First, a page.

South to North: Hello, I must be going.Aug 15, 2011, Vol. 16, No. 45 • By EDWIN M. YODER JR.
Visual memories, especially those of boyish vintage, tend to be inexact but I am pretty confident of this one: Joseph Grégoire de Roulhac Hamilton was a short, gnomish, balding figure, longtime chairman of the history department at the University of North Carolina, and founder of the great Southern Historical Collection there. And more to the present point, a valued friend and mentor to my father and his older brother, who had studied under him in the 1920s.
3:55 PM, Aug 3, 2011 • By GEOFFREY NORMAN
With the debt ceiling thing done, the scribes are now straining for the illuminating metaphor and “terrorism,” it seems, is the preferred choice. One New York Times columnist writes that “the Tea Party Republicans have waged jihad on the American people,” and you had to wonder if he would have accused even Osama bin Laden of that. Another Times columnist describes the Tea Party as “the Hezbollah faction” of the Republican Party. Maureen Dowd, the Times’s diva columnist went with a different, idiosyncratic metaphor. The whole thing, she writes, was like a horror movie, a “gory, Gothic melodrama on the Potomac … without the catharsis.”
8:41 AM, Jun 29, 2011 • By EMILY SCHULTHEIS
Check out Jonathan D. Horn's review of Lincoln on War, Harold Holzer's latest addition to the more than 16,000 books about our sixteenth president. The book focuses on Lincoln's thoughts and speeches about war, and Holzer has pieced together a narrative that allows the reader to follow the president's thought process as he leads the nation through the most difficult period of its brief history:
10:30 AM, Jun 9, 2011 • By AMY A. KASS and LEON R. KASS
It’s the year for revisiting the Civil War, and also, alas, for “revisioning”—according to current sensibilities—how the war should be remembered. A recent casualty of the blogosphere skirmishes is the famous letter from Union major Sullivan Ballou to his wife Sarah, written a week before his death in the first battle of Bull Run. (The full text of the letter is available here.)
12:25 PM, Jun 3, 2011 • By KATHERINE ZIMMERMAN
Yemeni president Ali Abdullah Saleh survived a rocket attack on the presidential palace in Sana’a today, and he is reportedly planning to address the country sometime soon. This latest episode is more evidence that the country where the most active al Qaeda franchise has found sanctuary is sliding toward civil war.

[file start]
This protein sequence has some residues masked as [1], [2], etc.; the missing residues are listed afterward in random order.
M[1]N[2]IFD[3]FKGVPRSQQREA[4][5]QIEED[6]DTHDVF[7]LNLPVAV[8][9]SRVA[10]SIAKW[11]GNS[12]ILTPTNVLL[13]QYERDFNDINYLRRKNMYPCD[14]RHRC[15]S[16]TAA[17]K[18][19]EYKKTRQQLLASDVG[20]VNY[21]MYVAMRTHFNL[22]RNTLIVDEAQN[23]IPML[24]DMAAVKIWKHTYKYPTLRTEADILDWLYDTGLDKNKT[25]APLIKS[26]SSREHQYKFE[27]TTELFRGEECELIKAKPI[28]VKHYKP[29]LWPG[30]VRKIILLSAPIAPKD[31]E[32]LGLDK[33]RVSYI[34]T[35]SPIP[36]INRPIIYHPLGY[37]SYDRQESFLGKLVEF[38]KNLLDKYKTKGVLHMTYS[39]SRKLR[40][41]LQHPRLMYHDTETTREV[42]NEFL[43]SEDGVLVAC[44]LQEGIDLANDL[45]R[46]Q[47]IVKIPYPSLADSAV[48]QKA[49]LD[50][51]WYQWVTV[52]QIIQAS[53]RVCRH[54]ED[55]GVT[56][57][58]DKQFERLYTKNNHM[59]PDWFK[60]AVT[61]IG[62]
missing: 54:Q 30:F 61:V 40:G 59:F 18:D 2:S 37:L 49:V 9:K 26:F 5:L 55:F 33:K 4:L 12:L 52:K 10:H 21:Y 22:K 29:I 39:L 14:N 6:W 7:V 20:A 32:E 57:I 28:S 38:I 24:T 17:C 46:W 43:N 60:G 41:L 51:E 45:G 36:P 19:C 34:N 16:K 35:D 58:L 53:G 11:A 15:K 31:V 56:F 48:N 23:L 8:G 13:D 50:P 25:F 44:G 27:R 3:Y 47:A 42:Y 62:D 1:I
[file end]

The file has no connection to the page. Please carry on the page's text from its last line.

Book recommendations from the staff of THE WEEKLY STANDARD.2:30 PM, May 28, 2011 • By ANDREW FERGUSON, MATT LABASH and PHILIP TERZIAN
As with Christmas form letters and amateur poetry, I don’t take kindly to friends sticking books in my hand that lie outside my areas of interest, then insisting that I must read them. When one recently did just that with Born to Run, it was nearly cause for excommunication. Sure, I subscribe to the notion that this town rips the bones from your back, it’s a death trap, it’s a suicide wrap, we gotta get out while we’re young. But I’ve never entirely trusted Springsteen.
Cause and effect in the Civil War.Jun 6, 2011, Vol. 16, No. 36 • By EDWIN M. YODER JR.
The Union War
by Gary W. Gallagher
Harvard, 256 pp., $27.95
Claiming the legacy of the first Republican president.May 23, 2011, Vol. 16, No. 34 • By JOHN B. KIENKER
Progressivism, Equality, and the Battle for Lincoln’s Legacy in Presidential Rhetoric
Two new books offer something more on the war that haunts America.10:00 AM, Apr 30, 2011 • By PHILIP TERZIAN
Robert E. Lee's Triumph 1862-1863
by Jeffrey D. Wert
Simon & Schuster, 400pp., $30
12:40 PM, Apr 19, 2011 • By LAUREN WEINER
The first men to die in the American Civil War fell on this day, 150 years ago, on Pratt Street in Baltimore. Troops en route to Washington were confronted downtown by rioters, and the fighting cost four federal soldiers and 12 civilians their lives.
The Civil War, unfolded in real time.6:27 PM, Jan 17, 2011 • By PHILIP TERZIAN
The Civil War
The First Year Told by Those Who Lived It
Edited by Brooks D. Simpson, Stephen W. Sears, and Aaron Sheehan-Dean
A fair assessment of the complicated Franklin Pierce.5:55 PM, Nov 17, 2010 • By PHILIP TERZIAN
It’s a minor tragedy of the historical profession that Arthur M. Schlesinger Jr.’s instincts as a partisan ultimately trumped his gifts as a scholar. The son of a distinguished historian, he published a much-admired monograph on Andrew Jackson, and had begun a multi-volume history of the New Deal when politics (and fascination with the Kennedy clan) sucked him into a celebrity-driven world for which he was congenitally unsuited, at the expense of a burgeoning academic reputation.
How the Bluegrass State was (re)born.12:25 PM, Oct 28, 2010 • By PHILIP TERZIAN
Among those regions of the country that are culturally self-conscious--northern New England, Southern California, Appalachia--the South has been especially occupied, during the past two centuries, in defining what constitutes its distinctive character.